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Society and physicians frequently associate the increase of antibiotic-resistant bacteria with the overuse of antibiotics. This proposes a question, “Why use antibiotics to fight bacteria and risk resistance, when one could engineer bacteria to target and kill infectious bacteria?” Bacteria are often thought of as ‘good’ bacteria (e.g., commensals, probiotics) or ‘bad’ bacteria (e.g., pathogens). Synthetic biology enables the augmentation of biosynthetic capabilities and retooling of regulatory structures in the creation of cells with unprecedented ability to make products. One can also, however, think of the cell as the product – a cell that operates in a noisy environment to execute non-native tasks. There have been several recent reports of the rewiring of bacterial cells to function as conveyors of therapeutics. The engineering and rewiring of the bacteria such as E. coli into ‘smart' bacteria potentially allows for a broad range of applications, from the treatment of wounds, the elimination of pathogenic strains, to the delivery of vaccines, particularly in the gastrointestinal (GI) tract. I have engineered smart bacteria as a therapeutic delivery vehicle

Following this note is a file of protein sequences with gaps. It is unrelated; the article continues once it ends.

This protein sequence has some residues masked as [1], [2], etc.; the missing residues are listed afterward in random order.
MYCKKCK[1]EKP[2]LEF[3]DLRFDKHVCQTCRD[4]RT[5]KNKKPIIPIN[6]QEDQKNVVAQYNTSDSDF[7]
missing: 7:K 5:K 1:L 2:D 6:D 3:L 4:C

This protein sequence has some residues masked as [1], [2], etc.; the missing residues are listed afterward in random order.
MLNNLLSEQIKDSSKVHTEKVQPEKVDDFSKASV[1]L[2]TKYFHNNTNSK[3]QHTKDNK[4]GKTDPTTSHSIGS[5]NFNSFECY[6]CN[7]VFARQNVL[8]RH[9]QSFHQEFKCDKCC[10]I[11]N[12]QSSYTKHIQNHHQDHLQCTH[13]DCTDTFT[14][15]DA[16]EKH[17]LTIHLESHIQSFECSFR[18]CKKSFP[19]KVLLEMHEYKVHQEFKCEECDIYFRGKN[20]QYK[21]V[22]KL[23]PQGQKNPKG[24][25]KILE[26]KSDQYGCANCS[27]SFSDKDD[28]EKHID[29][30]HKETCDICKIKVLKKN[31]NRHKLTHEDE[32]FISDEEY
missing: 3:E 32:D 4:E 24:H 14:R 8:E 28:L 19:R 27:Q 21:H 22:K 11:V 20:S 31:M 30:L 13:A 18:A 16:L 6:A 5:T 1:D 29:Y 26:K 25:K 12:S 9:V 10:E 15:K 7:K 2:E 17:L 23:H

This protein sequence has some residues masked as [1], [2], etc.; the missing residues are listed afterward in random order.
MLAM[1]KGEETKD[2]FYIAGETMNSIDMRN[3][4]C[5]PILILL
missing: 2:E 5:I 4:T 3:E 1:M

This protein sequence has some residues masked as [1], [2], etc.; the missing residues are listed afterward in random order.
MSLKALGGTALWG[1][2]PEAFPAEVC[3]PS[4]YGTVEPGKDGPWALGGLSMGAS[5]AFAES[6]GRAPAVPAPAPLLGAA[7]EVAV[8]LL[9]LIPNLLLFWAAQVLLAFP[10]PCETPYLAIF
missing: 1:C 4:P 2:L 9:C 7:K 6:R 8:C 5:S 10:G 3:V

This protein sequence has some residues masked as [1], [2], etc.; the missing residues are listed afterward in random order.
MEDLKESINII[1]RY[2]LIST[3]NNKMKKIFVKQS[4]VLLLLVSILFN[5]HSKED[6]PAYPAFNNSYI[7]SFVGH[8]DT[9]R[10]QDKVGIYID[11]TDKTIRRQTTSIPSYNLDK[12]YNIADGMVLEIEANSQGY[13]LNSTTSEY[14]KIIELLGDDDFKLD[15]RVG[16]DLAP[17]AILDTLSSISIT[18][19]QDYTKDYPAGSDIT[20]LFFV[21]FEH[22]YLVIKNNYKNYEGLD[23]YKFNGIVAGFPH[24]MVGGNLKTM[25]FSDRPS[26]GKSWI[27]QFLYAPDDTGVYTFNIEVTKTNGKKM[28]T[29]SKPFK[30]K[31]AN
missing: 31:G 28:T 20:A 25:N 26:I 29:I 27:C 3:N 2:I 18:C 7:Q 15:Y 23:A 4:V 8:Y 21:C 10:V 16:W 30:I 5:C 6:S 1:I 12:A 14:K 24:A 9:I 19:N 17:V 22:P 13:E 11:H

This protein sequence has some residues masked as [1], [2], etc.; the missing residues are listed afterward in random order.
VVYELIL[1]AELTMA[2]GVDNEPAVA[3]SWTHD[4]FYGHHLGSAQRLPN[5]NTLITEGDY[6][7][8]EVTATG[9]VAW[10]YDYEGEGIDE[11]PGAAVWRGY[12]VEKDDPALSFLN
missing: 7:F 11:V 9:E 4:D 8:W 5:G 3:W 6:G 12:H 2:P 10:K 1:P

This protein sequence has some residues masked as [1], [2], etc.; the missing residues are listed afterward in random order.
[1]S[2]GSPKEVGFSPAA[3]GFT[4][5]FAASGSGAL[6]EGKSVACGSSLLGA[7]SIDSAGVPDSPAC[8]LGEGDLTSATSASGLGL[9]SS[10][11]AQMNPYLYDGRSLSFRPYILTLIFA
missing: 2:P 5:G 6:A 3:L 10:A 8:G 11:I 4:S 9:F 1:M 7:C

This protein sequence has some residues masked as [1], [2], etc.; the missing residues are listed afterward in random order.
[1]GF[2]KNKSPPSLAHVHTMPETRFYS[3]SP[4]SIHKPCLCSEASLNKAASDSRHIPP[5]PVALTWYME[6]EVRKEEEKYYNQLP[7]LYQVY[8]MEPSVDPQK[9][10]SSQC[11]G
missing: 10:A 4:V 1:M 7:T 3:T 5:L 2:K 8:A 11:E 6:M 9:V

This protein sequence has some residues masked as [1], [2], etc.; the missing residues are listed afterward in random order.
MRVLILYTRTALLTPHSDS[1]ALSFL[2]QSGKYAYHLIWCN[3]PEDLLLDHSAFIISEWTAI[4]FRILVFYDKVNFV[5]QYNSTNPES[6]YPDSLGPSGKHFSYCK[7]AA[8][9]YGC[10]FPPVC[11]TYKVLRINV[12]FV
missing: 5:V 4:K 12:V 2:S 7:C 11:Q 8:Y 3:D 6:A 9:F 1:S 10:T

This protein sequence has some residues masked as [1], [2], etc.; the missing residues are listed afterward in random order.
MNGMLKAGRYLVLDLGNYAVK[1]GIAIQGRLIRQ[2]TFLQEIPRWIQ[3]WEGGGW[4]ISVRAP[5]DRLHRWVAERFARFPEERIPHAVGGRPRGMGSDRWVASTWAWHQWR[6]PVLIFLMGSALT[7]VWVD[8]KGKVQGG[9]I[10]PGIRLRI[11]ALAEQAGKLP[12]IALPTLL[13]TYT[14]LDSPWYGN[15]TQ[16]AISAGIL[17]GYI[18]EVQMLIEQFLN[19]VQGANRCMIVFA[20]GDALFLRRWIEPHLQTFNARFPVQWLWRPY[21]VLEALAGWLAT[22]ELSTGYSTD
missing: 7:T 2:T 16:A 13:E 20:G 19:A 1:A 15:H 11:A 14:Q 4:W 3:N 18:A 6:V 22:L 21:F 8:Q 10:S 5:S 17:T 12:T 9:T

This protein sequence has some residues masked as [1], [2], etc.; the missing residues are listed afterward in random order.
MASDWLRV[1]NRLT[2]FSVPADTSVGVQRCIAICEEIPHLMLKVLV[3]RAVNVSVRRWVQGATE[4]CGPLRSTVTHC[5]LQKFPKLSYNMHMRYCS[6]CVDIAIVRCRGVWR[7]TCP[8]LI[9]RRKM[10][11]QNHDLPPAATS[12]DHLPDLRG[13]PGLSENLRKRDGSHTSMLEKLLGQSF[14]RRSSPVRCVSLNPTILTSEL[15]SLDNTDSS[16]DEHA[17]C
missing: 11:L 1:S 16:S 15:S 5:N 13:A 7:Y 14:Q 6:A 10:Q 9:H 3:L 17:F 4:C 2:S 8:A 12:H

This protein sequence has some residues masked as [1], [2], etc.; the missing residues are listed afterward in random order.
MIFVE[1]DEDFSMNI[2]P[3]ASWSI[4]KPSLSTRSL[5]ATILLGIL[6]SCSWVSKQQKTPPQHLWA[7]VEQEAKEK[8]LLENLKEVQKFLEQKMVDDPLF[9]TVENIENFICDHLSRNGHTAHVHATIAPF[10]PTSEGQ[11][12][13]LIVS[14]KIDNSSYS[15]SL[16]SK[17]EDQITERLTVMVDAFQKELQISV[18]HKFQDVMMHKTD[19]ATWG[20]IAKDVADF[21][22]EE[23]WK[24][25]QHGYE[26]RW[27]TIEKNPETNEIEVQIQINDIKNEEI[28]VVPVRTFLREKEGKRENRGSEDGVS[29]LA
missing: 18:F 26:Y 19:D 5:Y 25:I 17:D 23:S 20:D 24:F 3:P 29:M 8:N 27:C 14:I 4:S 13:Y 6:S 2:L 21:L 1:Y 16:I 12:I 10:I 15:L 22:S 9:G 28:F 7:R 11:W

for wound healing in the GI tract. The approach comprises synthetic biology and microfluidics for the creation of a biological ‘test track' for ensuring the appropriate design and testing of engineered bacteria. Bacterial motility was engineered for response to wound-generating signals such as hydrogen peroxide. Specifically, we have placed a motility enzyme CheZ under the control of the hydrogen-peroxide-responsive oxyR/S gene-promoter pair so that the ‘run’ in the tumble and run scheme of bacterial movement is externally regulated. These engineered cells exploit pseudotaxis for directional swimming towards hydrogen peroxide, a non-native signal. Additionally, the therapeutic enzyme transglutaminase plays an important role in the tissue clotting cascade. Microbial transglutaminase can crosslink fibrinogen, similar in function to human transglutaminases during the clotting cascade, but independently of calcium ions. This allows for a potentially faster, increased wound-healing response. By combining microbial transglutaminase expression with controlling motility and lysis expression using the OxyR/S system, the ‘smart’ bacteria can potentially swim towards and treat at the wound site with subsequent cell lysis. Ultimately, this strategy can lead to new bacterial therapies.